I remember thinking to myself, as I tasted the 2008 Avitus Pinot Noir, that this is just the sort of Pinot Noir TWH customers have come to expect to find at our store, but is nonetheless challenging to come by; a Pinot Noir with a Frenchy sensibility and an affordable price tag that belies its quality. Now I know that a $15 Pinot Noir is not completely unheard of, we have some tasty offerings from California that are long standing staples, but what I think the Avitus offers is a slightly softer fruit profile overall. Avitus’ American counterparts will always have a more bombastic fruit component to them. Though the 2008 Avitus Pinot Noir is not lacking for charming red cherry fruit, it does finish with earth and mushroom flavors. It is light-bodied, fresh, and sits clean and bright on the palate.
The story behind Avitus begins with Arnaud de la Chanonie who is by trade a wine wholesaler in France. His family has vineyards in Auvergne, which is considered part of the greater Loire region but is actually closer to the vineyards of Northern Rhone than to the Loire River. The vineyards are on steep hillsideswith soils of volcanic origin with basalt, clay and limestone. One of the producers Arnaud represents in France is Chateau St. Cosme in Gigondas. Arnaud is friends with the winemaker, Louis Burruol, whom he met at school. Arnaud enlisted this talented winemaker to make his Pinot Noir. Louis’ approach for the Avitus Pinot Noir is pretty straightforward: after a cold soak, the wine is fermented with natural yeasts and then racked to a stainless steel tank for 9 months before bottling– no pumped up wine trickery here to muck up all the perky fruit.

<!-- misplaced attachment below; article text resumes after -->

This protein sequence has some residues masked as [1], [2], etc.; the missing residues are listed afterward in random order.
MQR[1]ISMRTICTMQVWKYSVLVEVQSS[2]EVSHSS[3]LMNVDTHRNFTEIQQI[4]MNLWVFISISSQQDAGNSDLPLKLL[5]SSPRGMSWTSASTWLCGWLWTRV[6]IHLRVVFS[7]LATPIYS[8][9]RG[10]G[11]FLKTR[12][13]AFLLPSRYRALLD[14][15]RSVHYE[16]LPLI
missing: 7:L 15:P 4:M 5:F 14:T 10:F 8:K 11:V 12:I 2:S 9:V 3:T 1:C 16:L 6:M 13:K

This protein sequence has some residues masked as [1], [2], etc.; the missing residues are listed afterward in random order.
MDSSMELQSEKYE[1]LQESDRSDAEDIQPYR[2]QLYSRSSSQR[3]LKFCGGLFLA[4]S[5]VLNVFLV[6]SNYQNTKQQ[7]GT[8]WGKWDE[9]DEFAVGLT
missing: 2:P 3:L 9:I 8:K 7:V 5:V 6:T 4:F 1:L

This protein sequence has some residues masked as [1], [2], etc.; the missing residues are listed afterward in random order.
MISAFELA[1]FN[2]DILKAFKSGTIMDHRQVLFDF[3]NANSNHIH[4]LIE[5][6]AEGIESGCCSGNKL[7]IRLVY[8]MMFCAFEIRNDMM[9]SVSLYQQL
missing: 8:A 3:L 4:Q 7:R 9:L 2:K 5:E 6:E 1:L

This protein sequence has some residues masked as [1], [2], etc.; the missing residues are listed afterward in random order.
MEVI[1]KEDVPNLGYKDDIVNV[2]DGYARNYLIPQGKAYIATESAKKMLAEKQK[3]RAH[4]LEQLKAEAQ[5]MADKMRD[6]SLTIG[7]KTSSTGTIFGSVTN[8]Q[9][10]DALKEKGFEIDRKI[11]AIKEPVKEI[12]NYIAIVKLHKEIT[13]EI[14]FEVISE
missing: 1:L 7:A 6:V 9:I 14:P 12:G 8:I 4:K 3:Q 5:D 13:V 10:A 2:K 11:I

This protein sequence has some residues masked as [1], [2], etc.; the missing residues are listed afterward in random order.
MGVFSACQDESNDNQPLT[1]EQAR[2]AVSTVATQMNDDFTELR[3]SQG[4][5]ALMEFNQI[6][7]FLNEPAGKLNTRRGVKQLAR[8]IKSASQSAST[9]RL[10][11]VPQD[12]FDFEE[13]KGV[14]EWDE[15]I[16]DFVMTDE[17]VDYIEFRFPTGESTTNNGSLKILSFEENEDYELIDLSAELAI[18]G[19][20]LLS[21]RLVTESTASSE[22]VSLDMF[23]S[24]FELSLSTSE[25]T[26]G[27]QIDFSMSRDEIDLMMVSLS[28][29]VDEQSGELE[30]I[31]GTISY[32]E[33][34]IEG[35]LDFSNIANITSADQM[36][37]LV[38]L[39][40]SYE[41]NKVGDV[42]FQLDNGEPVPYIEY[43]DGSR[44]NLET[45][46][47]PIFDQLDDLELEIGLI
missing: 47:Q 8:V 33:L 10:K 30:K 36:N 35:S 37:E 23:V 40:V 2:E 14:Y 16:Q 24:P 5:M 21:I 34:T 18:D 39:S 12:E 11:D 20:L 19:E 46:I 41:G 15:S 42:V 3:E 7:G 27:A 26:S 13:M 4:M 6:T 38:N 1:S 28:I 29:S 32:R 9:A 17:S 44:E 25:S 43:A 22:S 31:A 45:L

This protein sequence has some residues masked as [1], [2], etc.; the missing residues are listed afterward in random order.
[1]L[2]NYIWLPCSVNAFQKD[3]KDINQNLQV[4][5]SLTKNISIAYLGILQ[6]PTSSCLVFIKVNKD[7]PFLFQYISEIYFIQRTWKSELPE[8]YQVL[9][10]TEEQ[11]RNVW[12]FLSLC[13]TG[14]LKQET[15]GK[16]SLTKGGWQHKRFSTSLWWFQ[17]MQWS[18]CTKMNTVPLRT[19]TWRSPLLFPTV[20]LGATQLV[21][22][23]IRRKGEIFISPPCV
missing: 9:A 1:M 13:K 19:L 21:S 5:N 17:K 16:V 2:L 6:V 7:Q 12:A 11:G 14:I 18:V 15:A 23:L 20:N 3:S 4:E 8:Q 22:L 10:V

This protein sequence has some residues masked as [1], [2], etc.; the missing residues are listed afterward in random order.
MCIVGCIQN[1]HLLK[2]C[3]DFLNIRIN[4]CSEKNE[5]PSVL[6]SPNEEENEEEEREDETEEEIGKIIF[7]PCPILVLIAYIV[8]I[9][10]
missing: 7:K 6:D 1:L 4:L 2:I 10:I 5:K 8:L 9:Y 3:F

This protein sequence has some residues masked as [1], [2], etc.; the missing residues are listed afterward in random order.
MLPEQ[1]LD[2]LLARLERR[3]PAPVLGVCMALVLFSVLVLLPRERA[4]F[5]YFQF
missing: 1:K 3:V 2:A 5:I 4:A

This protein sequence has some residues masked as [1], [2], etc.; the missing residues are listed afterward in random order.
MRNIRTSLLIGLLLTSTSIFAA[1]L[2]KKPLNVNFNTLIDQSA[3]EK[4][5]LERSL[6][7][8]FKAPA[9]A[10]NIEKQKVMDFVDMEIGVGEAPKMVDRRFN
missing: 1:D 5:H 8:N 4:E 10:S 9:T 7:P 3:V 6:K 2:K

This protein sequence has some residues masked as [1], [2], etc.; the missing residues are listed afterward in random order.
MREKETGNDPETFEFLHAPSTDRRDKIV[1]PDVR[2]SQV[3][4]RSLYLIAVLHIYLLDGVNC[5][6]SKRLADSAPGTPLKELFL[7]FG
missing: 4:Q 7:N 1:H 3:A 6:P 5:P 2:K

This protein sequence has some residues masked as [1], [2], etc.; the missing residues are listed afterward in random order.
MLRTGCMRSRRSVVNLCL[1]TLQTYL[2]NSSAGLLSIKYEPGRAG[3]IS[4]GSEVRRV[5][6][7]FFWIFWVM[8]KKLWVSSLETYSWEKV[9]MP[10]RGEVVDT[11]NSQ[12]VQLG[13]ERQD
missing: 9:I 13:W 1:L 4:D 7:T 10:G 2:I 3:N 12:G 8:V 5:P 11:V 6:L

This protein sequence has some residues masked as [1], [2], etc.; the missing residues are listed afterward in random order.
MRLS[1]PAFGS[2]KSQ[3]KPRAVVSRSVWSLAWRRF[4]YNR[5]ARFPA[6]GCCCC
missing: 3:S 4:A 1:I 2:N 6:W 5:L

I just spent a couple days in Southern California pouring our wines for some wine industry events. It’s one thing to know that our imports are good, its another thing to witness wine professionals swoon over our selections. Pretty great, really. Anyway, there were only 125 cases of the 2008 Avitus Pinot Noir imported to the US, and though this is not a huge amount of wine, we hope to have it stocked through the new year.

Anya Balistreri 

And now a word from Emily:

Howdy everyone! If you’ve stopped by the shop recently you may have noticed a tall cardboard box near the door that looks exactly like the one in the picture. Well, it’s not just for decoration… We are officially a Public Collection Partner for ReCORK, a natural wine cork recycling program. How cool is that?! All you have to do is save your (real) corks, bring them to TWH, and we’ll do the rest. Cheers, Emily